E-commerce expert: “This is a great entry time for new and small brands to flourish on Amazon”

By Elizabeth Crawford contact

- Last updated on GMT

Source: Getty / mangpor_2004
Source: Getty / mangpor_2004

Related tags: ecommerce, coronavirus, COVID-19, online marketing, Online grocery shopping

The uneven impact of the coronavirus on sales of food and beverage brands of different sizes has created an opportunity for smaller and emerging companies to drive consumer awareness by advertising on Amazon at a scale that previously would not have been affordable or available, according to an e-commerce expert.

“Amazon advertising opportunities for small brands have increased during this time,”​ and while the initial outlay of capital needed to seize them may be uncomfortably high for new companies, the return on investment will be exponential – especially if they act fast to take advantage of supply chain challenges causing inventory discrepancies of large brands, said Betsy McGinn of McGinn Ecomm Consulting.

She explained to attendees May 21 during a webinar hosted by the Specialty Foods Association that large brands are not currently advertising on Amazon because they are selling, and in some cases experiencing out-of-stocks, without driving consumers to their products.

At the same time, she added, some middle-sized brands have also stopped advertising on Amazon, potentially because of economic insecurity around spending that level of money when they already have enough brand awareness to carry them forward, even if not accelerate their sales.

“What that has done is essentially open up advertising for smaller brands. It’s reduced the pay-per-clip costs in a lot of categories so that I really see this as a great entry time for new and small brands to flourish on Amazon,”​ McGinn said, adding she sees “that during this time consumers want to try new brands because they want something interesting and new and indulgent.”

While she encourages smaller and emerging brands to embrace advertising on Amazon, she cautioned them again running promotions on the platform currently.

“My philosophy around promoting on Amazon is heavily tied to advertising,”​ she explained. “Think about how we promote in brick-and-mortar stores. It is great to do displays with a great discount and an ad and that foot traffic you get will often get you new customers that are willing to try your product on discount.

“But, online, you’re not going to have people browsing by, strolling by your products, seeing it and purchasing it. So, when you’re discounting your product on a regular basis, you’re just incenting your existing consumers instead of using it to acquire new consumers, which happens through advertising.”

Checklist for online advertising

With that in mind, she advised small and emerging brands to check a few boxes before they invest heavily in advertising on Amazon.

The first is to ensure their product and brand pages have great content. “I wouldn’t spend a dime on advertising without great content, because that is your brand. That is your shelf. You’re sending people to your shelf and you want it to look terrific,”​ she said.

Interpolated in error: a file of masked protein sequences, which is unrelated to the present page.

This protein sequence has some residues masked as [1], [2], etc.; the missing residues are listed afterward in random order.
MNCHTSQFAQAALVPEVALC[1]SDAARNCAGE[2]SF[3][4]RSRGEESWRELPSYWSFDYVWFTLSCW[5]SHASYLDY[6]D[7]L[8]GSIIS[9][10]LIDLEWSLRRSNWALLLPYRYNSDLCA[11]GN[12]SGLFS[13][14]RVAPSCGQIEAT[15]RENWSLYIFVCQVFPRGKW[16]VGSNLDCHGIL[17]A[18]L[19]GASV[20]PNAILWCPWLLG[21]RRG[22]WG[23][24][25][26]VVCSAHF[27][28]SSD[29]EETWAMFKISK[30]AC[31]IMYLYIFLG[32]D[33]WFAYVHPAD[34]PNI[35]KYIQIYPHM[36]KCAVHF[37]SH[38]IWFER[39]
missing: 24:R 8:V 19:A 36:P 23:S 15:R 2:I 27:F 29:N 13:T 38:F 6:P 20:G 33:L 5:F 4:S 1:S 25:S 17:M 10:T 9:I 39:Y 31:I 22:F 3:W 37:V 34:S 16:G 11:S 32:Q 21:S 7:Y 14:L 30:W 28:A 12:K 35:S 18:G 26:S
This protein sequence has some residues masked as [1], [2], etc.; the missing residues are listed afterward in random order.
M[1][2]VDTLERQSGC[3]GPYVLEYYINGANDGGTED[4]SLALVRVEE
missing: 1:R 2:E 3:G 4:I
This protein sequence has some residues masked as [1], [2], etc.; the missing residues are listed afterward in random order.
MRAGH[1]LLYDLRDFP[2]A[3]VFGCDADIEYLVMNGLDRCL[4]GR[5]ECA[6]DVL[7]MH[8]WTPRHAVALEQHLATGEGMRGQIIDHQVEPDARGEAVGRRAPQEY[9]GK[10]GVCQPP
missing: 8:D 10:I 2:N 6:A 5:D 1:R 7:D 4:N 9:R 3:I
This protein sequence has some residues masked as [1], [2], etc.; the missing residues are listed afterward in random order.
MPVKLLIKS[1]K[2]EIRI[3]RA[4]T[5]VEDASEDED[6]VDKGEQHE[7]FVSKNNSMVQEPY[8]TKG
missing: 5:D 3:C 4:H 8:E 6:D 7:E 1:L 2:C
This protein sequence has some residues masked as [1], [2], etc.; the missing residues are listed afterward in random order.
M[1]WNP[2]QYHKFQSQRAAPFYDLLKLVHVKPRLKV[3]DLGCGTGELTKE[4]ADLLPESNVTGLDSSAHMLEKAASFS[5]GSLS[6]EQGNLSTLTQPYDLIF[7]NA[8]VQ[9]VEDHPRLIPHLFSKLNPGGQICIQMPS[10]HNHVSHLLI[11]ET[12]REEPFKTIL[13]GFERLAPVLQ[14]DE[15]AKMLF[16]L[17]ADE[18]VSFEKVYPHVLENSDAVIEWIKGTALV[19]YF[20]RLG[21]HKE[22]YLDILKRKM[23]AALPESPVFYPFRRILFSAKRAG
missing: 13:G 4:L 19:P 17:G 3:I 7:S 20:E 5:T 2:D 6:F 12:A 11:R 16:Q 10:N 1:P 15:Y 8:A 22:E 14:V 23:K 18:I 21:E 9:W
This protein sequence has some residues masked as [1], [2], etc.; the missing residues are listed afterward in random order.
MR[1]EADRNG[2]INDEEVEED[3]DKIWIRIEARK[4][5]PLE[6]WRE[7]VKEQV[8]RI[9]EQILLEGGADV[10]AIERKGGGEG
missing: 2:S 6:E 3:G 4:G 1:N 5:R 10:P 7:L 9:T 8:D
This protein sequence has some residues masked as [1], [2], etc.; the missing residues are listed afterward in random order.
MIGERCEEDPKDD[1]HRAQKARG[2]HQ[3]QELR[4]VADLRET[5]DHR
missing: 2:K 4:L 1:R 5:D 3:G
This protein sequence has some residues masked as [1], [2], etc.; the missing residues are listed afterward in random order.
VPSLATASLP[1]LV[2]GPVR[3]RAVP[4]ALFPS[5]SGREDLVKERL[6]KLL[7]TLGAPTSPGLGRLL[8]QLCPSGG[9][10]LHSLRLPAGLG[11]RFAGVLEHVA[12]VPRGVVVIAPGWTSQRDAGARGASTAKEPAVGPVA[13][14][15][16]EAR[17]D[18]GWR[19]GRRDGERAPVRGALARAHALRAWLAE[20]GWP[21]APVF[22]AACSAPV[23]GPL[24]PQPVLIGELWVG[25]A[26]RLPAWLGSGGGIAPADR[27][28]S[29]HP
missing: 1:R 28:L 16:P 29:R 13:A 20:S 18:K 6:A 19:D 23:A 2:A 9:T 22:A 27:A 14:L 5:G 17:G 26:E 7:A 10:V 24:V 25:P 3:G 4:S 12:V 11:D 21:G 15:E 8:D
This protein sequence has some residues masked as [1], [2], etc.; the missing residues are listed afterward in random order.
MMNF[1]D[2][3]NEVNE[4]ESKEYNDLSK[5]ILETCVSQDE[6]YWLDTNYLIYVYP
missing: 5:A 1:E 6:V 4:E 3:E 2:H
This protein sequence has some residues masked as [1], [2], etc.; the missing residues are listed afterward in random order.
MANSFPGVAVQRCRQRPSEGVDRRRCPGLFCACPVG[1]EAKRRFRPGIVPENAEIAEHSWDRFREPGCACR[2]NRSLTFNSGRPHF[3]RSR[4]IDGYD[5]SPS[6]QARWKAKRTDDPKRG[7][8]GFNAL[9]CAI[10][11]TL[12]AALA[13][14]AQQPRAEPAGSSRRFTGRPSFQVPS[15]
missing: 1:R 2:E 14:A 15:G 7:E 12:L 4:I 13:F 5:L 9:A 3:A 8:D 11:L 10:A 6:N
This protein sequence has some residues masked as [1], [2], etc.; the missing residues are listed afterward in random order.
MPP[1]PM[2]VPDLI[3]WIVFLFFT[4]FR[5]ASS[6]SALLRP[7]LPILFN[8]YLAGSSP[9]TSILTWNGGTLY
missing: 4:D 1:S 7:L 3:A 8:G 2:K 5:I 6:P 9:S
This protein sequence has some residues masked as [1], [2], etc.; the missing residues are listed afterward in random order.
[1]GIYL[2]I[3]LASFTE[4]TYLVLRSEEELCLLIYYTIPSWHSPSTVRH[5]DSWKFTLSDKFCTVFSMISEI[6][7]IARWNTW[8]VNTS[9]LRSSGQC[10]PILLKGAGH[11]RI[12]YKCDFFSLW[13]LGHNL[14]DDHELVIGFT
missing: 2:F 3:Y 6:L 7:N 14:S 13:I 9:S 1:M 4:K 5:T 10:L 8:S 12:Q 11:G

She also advised small and new brands not to take half measures advertising right now.

“I would really encourage you to start out with at least $1,000 a month and then ramp and scale that as your brand grows. There is going to be a tipping point, and it’s not going to be your first year, most likely, but maybe your second, maybe your third, where you can scale back your promotional and advertising spend to a level that is equivalent to a brick and mortar,”​ she said.

“So, if you start with $1,000 dollars a month and then you see you’re getting good traction with them, so maybe in six months you want to go up to $2,000 or $3,000,”​ which will allow brands to “get a really strong foothold, grow your business and then try to right-size your marketing spend with the size of your brand and your brand sales on Amazon,”​ she added.

Recognizing that this level of spend is likely “daunting,”​ McGinn added that brands should focus the investment on search terms that resonate with target consumer because even a few carefully chosen terms “are enough to do great, great adverting.”

Great advertising should be backed up by great customer service – especially right now when “people are sort of in a sensitive state during this time,”​ she said.

Hand in hand with this is avoiding overtly pressuring consumers to buy in a certain time frame with a certain discount, right now.

“With the shelter in place, it kind of can fray on people’s nerves,”​ and “may not be appropriate for now,”​ she said.

Life beyond Amazon

Finally, while McGinn advocated for smaller brands to embrace Amazon marketing she also noted it isn’t the only online platform and that different options will attract different types of consumers.

“I like to say there is life beyond Amazon,”​ she said.

Specifically, she noted, some people prefer to shop direct-to-consumer or through other online platforms like freshdirect, Instacart, goldbelly as well as online versions of big box stores, such as Target.com.

No matter which option brands choose, though, they must treat e-commerce as vital to their business and not as an incremental nice-to-have, McGinn said, adding that without marketing brands won’t have an e-commerce business.

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